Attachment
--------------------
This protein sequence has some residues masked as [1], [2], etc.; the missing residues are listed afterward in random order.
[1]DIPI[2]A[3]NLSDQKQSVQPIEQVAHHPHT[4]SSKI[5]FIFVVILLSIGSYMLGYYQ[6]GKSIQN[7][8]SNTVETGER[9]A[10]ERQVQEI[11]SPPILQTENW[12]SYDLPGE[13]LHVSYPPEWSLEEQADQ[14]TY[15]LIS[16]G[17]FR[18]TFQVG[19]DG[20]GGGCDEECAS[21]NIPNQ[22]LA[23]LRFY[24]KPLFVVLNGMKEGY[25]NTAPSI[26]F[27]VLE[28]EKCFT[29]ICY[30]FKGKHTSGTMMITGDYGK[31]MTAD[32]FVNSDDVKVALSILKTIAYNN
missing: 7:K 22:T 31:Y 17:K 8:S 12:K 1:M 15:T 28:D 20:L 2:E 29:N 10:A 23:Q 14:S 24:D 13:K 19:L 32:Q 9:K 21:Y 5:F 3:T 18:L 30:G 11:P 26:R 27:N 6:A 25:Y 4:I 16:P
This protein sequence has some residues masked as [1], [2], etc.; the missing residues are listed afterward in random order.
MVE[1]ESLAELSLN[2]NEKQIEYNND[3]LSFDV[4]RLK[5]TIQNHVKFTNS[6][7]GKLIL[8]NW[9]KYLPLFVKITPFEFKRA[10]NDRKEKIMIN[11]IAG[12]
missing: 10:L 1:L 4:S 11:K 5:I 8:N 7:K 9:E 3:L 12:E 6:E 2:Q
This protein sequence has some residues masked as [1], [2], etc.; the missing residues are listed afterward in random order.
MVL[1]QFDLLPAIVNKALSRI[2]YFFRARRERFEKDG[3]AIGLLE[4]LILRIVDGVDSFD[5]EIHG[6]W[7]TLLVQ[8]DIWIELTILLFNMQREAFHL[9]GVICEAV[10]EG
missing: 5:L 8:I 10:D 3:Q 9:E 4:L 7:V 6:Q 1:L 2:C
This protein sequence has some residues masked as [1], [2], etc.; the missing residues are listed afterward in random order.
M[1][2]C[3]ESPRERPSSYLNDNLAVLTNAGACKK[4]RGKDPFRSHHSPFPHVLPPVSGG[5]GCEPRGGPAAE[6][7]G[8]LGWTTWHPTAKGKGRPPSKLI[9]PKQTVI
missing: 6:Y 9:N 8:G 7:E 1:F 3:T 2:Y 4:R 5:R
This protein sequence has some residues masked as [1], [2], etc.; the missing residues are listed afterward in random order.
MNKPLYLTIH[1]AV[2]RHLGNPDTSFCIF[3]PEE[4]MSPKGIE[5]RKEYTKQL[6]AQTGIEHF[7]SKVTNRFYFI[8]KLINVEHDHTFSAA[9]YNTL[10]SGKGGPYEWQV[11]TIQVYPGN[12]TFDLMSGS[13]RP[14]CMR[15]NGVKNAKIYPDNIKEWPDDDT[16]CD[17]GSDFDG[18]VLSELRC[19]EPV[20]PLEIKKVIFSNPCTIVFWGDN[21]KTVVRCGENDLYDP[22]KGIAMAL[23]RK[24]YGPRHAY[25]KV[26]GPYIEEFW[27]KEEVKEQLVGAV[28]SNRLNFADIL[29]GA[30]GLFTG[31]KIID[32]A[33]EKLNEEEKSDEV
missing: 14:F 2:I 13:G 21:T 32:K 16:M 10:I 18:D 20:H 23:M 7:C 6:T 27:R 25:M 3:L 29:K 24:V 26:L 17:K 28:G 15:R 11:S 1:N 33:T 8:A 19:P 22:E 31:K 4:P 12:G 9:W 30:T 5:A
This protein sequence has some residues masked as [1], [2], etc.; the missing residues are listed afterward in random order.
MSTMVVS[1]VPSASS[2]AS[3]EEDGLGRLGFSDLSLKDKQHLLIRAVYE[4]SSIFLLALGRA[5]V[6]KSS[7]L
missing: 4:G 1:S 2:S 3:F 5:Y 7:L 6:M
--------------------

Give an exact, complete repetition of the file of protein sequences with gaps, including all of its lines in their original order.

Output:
This protein sequence has some residues masked as [1], [2], etc.; the missing residues are listed afterward in random order.
[1]DIPI[2]A[3]NLSDQKQSVQPIEQVAHHPHT[4]SSKI[5]FIFVVILLSIGSYMLGYYQ[6]GKSIQN[7][8]SNTVETGER[9]A[10]ERQVQEI[11]SPPILQTENW[12]SYDLPGE[13]LHVSYPPEWSLEEQADQ[14]TY[15]LIS[16]G[17]FR[18]TFQVG[19]DG[20]GGGCDEECAS[21]NIPNQ[22]LA[23]LRFY[24]KPLFVVLNGMKEGY[25]NTAPSI[26]F[27]VLE[28]EKCFT[29]ICY[30]FKGKHTSGTMMITGDYGK[31]MTAD[32]FVNSDDVKVALSILKTIAYNN
missing: 7:K 22:T 31:Y 17:K 8:S 12:K 1:M 15:T 28:D 20:L 2:E 29:N 10:A 23:Q 14:S 24:D 13:K 19:L 32:Q 9:K 21:Y 5:F 3:T 18:L 30:G 11:P 26:R 27:N 6:A 25:Y 4:I 16:P
This protein sequence has some residues masked as [1], [2], etc.; the missing residues are listed afterward in random order.
MVE[1]ESLAELSLN[2]NEKQIEYNND[3]LSFDV[4]RLK[5]TIQNHVKFTNS[6][7]GKLIL[8]NW[9]KYLPLFVKITPFEFKRA[10]NDRKEKIMIN[11]IAG[12]
missing: 10:L 1:L 4:S 11:K 5:I 8:N 7:K 9:E 3:L 12:E 6:E 2:Q
This protein sequence has some residues masked as [1], [2], etc.; the missing residues are listed afterward in random order.
MVL[1]QFDLLPAIVNKALSRI[2]YFFRARRERFEKDG[3]AIGLLE[4]LILRIVDGVDSFD[5]EIHG[6]W[7]TLLVQ[8]DIWIELTILLFNMQREAFHL[9]GVICEAV[10]EG
missing: 5:L 8:I 10:D 3:Q 9:E 4:L 7:V 6:Q 1:L 2:C
This protein sequence has some residues masked as [1], [2], etc.; the missing residues are listed afterward in random order.
M[1][2]C[3]ESPRERPSSYLNDNLAVLTNAGACKK[4]RGKDPFRSHHSPFPHVLPPVSGG[5]GCEPRGGPAAE[6][7]G[8]LGWTTWHPTAKGKGRPPSKLI[9]PKQTVI
missing: 6:Y 9:N 8:G 7:E 1:F 3:T 2:Y 4:R 5:R
This protein sequence has some residues masked as [1], [2], etc.; the missing residues are listed afterward in random order.
MNKPLYLTIH[1]AV[2]RHLGNPDTSFCIF[3]PEE[4]MSPKGIE[5]RKEYTKQL[6]AQTGIEHF[7]SKVTNRFYFI[8]KLINVEHDHTFSAA[9]YNTL[10]SGKGGPYEWQV[11]TIQVYPGN[12]TFDLMSGS[13]RP[14]CMR[15]NGVKNAKIYPDNIKEWPDDDT[16]CD[17]GSDFDG[18]VLSELRC[19]EPV[20]PLEIKKVIFSNPCTIVFWGDN[21]KTVVRCGENDLYDP[22]KGIAMAL[23]RK[24]YGPRHAY[25]KV[26]GPYIEEFW[27]KEEVKEQLVGAV[28]SNRLNFADIL[29]GA[30]GLFTG[31]KIID[32]A[33]EKLNEEEKSDEV
missing: 14:F 2:I 13:G 21:T 32:K 16:M 10:I 18:D 20:H 23:M 7:C 6:T 27:R 25:M 3:L 29:K 24:V 26:L 17:K 28:G 15:R 11:S 1:N 33:T 8:A 19:P 22:E 31:K 4:P 12:G 9:W 30:T 5:A
This protein sequence has some residues masked as [1], [2], etc.; the missing residues are listed afterward in random order.
MSTMVVS[1]VPSASS[2]AS[3]EEDGLGRLGFSDLSLKDKQHLLIRAVYE[4]SSIFLLALGRA[5]V[6]KSS[7]L
missing: 4:G 1:S 2:S 3:F 5:Y 7:L 6:M